Risks and Safety for Children on the Internet

A 2011 research reports from EU Kids Online EU Kids Online, the pan-European study which looked at risks and safety on the internet from the perspective of children aged 9-16 and their parents, has recently published two new research reports as follows:

Patterns of risk and safety online: In-depth analyses from the EU Kids Online survey of 9- to 16-year-olds and their parents in 25 European countries

The study found that:
  • 11-16 year olds who are higher in self-efficacy, sensation-seeking and psychological difficulties are more likely to encounter sexual content (images, messages, etc) on the internet.
  • Those who experience more risks are more likely to experience sexual content, especially sexual messages, online.
  • Those children who bully others online have often been bullied themselves online by others.
  • Online bullying is the online risk that most upsets young people, with 85 per cent of the victims saying they were upset to some degree by what happened.
  • Most children who saw sexual content online were not upset, however, and nor were most who went to an offline meeting with an online contact.
  • Children and parents cope with these and other risks in different ways, depending on their circumstances.
  • In countries where children have more mobile and/or private access to the internet, average time spent online is generally higher. However, in some countries, although mobile/private access is high, usage remains lower.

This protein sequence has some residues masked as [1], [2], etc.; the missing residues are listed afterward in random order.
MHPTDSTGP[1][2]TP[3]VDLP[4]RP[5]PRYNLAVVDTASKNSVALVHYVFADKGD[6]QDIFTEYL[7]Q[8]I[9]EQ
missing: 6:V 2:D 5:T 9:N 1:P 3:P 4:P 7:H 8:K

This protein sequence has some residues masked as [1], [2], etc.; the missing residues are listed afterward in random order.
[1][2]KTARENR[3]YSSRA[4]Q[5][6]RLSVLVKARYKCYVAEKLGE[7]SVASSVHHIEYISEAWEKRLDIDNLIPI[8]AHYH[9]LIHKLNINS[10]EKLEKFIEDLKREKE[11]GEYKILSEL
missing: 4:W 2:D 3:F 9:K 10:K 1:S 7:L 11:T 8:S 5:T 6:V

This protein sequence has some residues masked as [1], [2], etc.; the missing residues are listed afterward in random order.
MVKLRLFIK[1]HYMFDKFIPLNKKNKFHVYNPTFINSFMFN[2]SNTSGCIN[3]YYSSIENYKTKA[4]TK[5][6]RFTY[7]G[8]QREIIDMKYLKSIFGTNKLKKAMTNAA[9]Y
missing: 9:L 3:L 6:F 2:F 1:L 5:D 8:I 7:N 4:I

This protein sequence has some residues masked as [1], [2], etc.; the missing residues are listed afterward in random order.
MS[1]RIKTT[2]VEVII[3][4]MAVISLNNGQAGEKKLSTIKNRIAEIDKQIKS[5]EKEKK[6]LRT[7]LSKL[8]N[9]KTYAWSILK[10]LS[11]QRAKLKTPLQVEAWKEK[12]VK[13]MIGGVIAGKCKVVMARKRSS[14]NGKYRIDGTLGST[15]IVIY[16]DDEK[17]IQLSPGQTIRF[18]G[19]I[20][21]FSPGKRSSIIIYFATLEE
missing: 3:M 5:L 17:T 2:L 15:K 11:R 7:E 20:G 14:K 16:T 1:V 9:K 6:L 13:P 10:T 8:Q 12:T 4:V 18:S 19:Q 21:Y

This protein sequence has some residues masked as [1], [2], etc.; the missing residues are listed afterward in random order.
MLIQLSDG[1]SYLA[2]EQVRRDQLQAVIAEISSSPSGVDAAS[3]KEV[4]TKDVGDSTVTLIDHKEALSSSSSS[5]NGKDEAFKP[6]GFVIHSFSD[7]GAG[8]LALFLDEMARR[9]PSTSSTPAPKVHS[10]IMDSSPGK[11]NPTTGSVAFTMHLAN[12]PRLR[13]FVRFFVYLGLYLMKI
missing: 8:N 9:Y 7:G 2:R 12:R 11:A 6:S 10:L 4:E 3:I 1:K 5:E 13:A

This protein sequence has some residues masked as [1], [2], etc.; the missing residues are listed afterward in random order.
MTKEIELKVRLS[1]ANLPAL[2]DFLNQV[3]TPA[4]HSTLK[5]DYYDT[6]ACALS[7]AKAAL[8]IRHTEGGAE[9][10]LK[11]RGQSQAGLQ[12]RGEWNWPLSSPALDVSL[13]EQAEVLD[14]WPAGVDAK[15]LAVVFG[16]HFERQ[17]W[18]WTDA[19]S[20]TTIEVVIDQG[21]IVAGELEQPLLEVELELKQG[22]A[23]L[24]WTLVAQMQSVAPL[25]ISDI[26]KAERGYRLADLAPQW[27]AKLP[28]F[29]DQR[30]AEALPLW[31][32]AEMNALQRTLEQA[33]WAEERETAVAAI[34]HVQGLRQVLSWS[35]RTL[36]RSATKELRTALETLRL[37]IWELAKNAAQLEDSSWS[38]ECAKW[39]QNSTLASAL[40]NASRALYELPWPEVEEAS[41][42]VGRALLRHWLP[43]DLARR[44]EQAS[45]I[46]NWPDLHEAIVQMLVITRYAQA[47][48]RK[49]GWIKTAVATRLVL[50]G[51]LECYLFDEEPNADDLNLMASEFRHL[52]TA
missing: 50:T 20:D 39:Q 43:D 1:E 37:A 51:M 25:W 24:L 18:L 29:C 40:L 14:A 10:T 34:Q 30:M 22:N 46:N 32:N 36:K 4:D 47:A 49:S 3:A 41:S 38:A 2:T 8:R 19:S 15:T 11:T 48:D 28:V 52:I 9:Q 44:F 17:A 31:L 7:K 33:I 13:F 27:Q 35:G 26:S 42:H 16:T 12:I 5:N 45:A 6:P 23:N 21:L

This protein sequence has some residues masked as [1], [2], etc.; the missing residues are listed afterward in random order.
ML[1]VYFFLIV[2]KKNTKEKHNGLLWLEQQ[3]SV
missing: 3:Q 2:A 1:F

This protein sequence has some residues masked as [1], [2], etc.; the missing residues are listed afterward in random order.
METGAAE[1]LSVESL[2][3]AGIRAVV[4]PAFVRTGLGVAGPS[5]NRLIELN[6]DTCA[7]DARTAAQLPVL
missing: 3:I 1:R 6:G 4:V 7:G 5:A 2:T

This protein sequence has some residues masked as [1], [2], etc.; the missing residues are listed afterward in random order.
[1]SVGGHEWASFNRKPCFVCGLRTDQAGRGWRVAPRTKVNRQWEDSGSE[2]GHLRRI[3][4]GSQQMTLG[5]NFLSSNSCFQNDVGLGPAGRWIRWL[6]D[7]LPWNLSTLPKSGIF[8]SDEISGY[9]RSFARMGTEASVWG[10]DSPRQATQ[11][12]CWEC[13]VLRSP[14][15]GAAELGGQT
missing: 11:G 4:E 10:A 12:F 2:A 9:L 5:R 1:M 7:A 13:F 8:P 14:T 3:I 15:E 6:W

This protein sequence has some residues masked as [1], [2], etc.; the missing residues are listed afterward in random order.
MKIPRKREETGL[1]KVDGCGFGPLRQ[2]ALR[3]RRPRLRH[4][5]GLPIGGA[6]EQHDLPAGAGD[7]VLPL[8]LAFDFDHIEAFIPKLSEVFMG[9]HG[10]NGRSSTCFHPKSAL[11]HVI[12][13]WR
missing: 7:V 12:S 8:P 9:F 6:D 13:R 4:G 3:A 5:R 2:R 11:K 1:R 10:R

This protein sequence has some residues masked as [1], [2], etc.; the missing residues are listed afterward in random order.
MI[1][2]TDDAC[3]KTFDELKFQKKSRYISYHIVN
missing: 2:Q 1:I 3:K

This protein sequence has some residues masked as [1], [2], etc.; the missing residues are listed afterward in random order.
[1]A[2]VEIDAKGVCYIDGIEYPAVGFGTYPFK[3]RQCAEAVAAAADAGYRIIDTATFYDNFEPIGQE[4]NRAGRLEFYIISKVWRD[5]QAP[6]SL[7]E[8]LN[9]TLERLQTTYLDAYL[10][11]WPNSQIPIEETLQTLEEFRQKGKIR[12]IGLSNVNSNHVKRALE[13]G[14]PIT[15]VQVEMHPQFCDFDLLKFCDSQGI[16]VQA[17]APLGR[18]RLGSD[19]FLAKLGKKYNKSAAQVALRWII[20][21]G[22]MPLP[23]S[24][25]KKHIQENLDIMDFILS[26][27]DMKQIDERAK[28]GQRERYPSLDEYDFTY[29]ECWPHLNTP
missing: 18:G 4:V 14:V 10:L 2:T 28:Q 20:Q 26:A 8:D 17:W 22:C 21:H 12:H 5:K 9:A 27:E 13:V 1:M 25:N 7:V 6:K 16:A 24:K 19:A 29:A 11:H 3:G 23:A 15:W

• When children are categorised according to their online activities, then the percentage of users in each country classified as ‘advanced or creative users’ ranges from 14 per cent in Romania to 50 per cent in Sweden. At the other end of this ‘ladder of opportunities’ are children whose internet use is mostly confined to relatively simple activities – highest in Turkey and Ireland.
  • Self-reported digital literacy and safety skills are positively related to children’s diversity of online activities.
  • In general, countries with high levels of internet use also have the highest percentage of children who have encountered risks on the internet.
  • High internet use in a country is rarely associated with low risk in that country, and high risk is rarely associated with low use. Rather, the more use, the more risk.
Read the full report for a classification of all 25 countries.

For further information on the project, visit the EU Kids Online website.

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